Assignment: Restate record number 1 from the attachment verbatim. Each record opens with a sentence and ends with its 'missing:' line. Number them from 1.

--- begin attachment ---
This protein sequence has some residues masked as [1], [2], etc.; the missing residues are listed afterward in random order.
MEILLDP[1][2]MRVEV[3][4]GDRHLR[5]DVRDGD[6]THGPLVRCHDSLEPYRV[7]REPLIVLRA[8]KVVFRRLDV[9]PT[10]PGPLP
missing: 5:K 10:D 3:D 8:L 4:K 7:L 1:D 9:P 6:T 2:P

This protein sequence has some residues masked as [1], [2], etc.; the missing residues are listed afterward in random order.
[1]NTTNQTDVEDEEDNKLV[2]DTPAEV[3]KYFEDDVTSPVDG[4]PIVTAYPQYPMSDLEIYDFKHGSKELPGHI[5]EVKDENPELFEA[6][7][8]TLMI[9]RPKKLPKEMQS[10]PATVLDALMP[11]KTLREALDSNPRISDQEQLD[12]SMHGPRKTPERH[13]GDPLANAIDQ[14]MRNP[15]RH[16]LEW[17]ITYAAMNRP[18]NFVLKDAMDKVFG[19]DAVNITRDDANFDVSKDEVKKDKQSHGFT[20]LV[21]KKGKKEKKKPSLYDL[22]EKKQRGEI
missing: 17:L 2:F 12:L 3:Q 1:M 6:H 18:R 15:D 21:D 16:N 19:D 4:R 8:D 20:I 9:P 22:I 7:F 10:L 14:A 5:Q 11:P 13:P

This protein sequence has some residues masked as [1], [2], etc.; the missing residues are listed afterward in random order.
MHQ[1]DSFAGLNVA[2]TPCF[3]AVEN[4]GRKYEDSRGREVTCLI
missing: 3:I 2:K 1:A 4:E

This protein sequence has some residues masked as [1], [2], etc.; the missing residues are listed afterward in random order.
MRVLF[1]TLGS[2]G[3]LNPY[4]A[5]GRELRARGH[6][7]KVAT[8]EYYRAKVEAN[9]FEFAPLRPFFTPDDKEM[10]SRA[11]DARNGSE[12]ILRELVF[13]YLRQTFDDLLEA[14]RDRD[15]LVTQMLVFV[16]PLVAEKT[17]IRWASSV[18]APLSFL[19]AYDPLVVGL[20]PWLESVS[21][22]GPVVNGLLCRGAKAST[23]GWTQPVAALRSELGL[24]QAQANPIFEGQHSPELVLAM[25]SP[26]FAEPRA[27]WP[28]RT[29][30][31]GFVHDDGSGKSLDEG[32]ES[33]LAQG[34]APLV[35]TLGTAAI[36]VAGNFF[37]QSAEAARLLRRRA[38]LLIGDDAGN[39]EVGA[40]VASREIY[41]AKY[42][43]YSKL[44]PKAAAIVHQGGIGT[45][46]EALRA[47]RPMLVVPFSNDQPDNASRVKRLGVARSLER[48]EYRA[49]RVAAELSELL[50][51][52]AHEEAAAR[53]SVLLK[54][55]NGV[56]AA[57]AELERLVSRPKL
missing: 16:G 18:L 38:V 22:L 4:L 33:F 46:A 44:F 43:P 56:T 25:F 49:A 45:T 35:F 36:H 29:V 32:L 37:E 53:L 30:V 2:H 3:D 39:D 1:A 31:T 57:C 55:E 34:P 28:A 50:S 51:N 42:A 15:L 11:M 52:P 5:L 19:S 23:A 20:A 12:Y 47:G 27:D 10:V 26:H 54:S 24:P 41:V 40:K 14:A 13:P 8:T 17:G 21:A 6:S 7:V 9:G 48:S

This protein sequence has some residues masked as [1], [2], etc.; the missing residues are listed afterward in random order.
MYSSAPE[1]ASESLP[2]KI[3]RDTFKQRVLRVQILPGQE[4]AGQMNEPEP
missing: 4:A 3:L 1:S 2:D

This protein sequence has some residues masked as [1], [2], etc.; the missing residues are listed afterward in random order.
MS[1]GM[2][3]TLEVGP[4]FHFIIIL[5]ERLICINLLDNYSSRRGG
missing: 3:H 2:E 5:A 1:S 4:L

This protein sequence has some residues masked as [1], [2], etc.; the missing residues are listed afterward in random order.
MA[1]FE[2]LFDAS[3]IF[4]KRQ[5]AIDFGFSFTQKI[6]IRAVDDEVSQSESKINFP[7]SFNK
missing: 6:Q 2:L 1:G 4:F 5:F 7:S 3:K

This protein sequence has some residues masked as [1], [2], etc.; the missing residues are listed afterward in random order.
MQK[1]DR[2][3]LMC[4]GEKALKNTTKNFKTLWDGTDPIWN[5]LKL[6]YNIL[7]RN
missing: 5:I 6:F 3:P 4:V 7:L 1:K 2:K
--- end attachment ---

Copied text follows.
This protein sequence has some residues masked as [1], [2], etc.; the missing residues are listed afterward in random order.
MEILLDP[1][2]MRVEV[3][4]GDRHLR[5]DVRDGD[6]THGPLVRCHDSLEPYRV[7]REPLIVLRA[8]KVVFRRLDV[9]PT[10]PGPLP
missing: 5:K 10:D 3:D 8:L 4:K 7:L 1:D 9:P 6:T 2:P